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Trademark law basics for small business owners

A big part of running a successful small business is setting your business apart from the competition. One effective way of doing this is by using a trademark. Simply stated, a trademark is a brand name. It could be a logo, slogan, word or symbol. It could even be lyrics to a song or a scent.

Examples of famous trademarks include Target's bullseye symbol, Geico's famous talking gecko, and McDonald's "I'm lovin' it" slogan.

How do I protect my trademark?

Interestingly, it is not necessary to do anything official to protect your trademark. Trademarks are protected under common law by actual use of the trademark. So, by using the trademark in commerce, it becomes yours. To reserve the right to use a trademark in the future, you may register the trademark with the Patent and Trademark Office.

There are also advantages to registering a trademark that is already in use, including that it makes it obvious to the public who the owner of the trademark is. Registering also makes it easier to defend the trademark in court.

What is a trademark infringement?

Trademark infringement occurs when one business uses a trademark that is the same as another business' or similar enough that an average consumer is likely to be confused in telling the businesses apart.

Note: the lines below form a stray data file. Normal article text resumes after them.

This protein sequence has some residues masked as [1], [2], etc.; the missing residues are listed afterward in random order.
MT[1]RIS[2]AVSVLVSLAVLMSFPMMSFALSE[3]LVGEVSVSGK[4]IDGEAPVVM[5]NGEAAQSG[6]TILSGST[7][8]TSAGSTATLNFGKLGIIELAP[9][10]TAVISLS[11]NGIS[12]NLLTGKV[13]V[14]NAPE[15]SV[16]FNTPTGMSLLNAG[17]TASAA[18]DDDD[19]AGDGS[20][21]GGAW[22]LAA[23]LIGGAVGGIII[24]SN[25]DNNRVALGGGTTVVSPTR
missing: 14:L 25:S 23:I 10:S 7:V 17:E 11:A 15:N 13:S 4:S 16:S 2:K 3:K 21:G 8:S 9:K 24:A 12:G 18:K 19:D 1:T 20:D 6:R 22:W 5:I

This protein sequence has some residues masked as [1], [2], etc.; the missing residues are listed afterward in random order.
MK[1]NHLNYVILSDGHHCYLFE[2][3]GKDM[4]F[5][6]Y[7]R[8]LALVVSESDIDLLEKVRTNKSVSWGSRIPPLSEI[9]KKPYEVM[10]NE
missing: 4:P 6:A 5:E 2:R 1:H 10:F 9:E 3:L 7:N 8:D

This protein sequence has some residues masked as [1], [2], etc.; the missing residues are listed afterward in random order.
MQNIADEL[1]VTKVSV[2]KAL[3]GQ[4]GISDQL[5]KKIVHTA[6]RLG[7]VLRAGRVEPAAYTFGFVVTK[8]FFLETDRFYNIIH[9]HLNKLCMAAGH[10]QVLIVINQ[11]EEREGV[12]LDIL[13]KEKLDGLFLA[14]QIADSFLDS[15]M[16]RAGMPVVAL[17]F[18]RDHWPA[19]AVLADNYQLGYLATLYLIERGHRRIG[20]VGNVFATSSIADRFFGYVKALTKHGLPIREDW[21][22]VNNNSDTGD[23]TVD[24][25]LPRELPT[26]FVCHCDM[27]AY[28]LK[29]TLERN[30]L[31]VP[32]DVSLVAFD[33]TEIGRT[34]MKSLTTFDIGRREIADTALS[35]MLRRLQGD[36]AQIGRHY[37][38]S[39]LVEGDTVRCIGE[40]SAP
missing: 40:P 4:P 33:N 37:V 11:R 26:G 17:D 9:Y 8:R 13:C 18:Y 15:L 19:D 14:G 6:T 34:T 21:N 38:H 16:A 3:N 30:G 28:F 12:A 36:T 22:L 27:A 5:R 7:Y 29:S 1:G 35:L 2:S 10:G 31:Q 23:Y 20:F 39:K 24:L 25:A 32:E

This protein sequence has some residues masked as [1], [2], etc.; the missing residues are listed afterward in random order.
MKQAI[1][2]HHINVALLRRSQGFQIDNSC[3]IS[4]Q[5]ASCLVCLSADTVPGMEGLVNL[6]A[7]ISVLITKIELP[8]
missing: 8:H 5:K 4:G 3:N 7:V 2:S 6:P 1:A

When trademark infringement has occurred, the business that owns the trademark may sue the infringing business to make it stop using the trademark and pay damages that resulted from the infringement.

Steps to take to stop trademark infringement

Did another business rip off your branding? This happens a lot, sometimes intentionally and sometimes unintentionally. In either case, you can ask the infringing business to stop.

1. The first step is to contact a lawyer who is experienced handling these types of claims.

2. Typically, the lawyer will send a "cease and desist" letter in effort to get the infringer to immediately stop using or otherwise diminishing your trademark. In some cases, a letter may be all that is necessary to get the infringer to stop.

3. If the infringer ignores your letter, or you believe that you lost any business or suffered another type of financial harm because of the infringement, then you may decide to file lawsuit to demand that the infringer stops and/or to collect damages.

Your lawyer can go over your options and help you decide the best route to take.

How you can avoid infringement

If you are concerned about infringing on another business' trademark, keep these tips in mind:

  • Avoid using anything that is close to resembling another business' trademark. Remember that infringement doesn't have to be an exact copy, it just needs to be enough to cause confusion.
  • Do a quick Google search to see if the trademark you want to use is already being used by another business. Also search the state and federal registers.
  • Work with a lawyer who is familiar with trademark law and can advise you on whether you need to worry about infringing or not.

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